BHP Group drops its bid for Anglo American, ending plans to create a global mining giant

FILE - Mining giant BHP Billiton logo sits on the outside of their head office in Melbourne, Australia, Thursday, Nov. 27, 2008. Australian mining giant BHP Group on Wednesday, May 29, 2024, pledged to invest in the South African economy as it seeks support for a 38.6 billion pound ($49.3 billion) bid to acquire Anglo American, which was founded in the country more than a century ago and remains one of its biggest employers. (AP Photo/Scott Barbour, File) (Scott Barbour, AP2008)

LONDON – BHP Group has dropped its 38.6 billion pound ($49.3 billion) bid for Anglo American, ending plans to create a global mining giant focused on copper and other minerals that are expected to drive the transition to renewable energy.

Melbourne, Australia-based BHP announced the decision late Wednesday, after last-minute overtures failed to ease Anglo’s concerns about the the complexity of the proposed deal. Anglo American earlier rejected a request to extend Wednesday’s deadline for BHP to submit a formal offer.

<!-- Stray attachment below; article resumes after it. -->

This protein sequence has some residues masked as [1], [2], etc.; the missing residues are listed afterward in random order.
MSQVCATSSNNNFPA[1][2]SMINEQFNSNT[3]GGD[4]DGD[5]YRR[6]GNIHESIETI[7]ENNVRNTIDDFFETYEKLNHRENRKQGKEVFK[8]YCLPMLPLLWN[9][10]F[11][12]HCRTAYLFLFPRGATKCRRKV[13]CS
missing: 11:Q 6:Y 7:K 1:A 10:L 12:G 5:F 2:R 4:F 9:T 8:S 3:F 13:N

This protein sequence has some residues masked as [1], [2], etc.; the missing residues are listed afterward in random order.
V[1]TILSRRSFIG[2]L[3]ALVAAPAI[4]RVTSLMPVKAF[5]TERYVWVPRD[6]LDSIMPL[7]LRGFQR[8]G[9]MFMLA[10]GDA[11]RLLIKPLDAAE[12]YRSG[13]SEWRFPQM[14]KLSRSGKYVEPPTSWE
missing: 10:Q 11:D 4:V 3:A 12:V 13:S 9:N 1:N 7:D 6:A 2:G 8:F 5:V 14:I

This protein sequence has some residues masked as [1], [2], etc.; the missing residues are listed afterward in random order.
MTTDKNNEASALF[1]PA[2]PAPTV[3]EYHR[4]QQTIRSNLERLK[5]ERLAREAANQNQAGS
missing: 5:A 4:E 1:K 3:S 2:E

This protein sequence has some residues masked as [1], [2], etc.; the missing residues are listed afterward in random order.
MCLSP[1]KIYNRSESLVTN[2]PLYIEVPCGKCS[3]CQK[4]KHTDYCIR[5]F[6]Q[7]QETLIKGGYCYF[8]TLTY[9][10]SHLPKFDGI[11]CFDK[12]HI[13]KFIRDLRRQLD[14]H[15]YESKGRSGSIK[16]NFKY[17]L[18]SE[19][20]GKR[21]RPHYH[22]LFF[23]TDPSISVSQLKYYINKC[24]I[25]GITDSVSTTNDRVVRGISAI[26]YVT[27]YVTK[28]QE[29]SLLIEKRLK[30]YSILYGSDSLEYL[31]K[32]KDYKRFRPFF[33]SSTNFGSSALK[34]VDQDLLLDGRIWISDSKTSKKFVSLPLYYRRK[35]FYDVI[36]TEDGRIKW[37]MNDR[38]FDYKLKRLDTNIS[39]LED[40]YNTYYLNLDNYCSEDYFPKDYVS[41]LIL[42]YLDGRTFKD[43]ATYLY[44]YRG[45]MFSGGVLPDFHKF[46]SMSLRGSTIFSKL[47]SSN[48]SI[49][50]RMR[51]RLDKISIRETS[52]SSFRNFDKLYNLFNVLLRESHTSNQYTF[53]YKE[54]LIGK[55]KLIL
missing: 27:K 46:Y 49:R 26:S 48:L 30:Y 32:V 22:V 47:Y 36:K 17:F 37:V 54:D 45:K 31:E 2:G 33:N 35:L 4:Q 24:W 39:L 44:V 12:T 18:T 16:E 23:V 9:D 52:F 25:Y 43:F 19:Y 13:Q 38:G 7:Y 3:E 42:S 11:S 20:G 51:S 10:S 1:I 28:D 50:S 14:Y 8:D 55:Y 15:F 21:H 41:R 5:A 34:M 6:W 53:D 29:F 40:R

Recommended Videos

“BHP will not be making a firm offer for Anglo American,” CEO Mike Henry said late Wednesday in a statement to the London Stock Exchange.

London-based Anglo American repeatedly rebuffed BHPs bid, saying the structure of the deal created too much risk for Anglo shareholders. The proposal would have required Anglo American to spin off two South African units, Anglo American Platinum and Kumba Iron Ore, as BHP sought to focus on copper, coking coal used in steel production and potash, a widely used fertilizer.

BHP had sought to ease those concerns, saying it was willing to talk about a break fee payable by BHP if regulators in South Africa failed to approve the deal. The company also pledged to continue investing in the South African economy and maintain Anglo American’s charitable commitments in the country.

But those assurances, announced on Wednesday morning in London, failed to win over Anglo American’s board.

“In aggregate, BHP has not addressed the board’s fundamental concerns relating to the disproportionate execution risk associated with the proposed structure and the value that would ultimately be delivered to Anglo American’s shareholders,” the company said.

Recommended Videos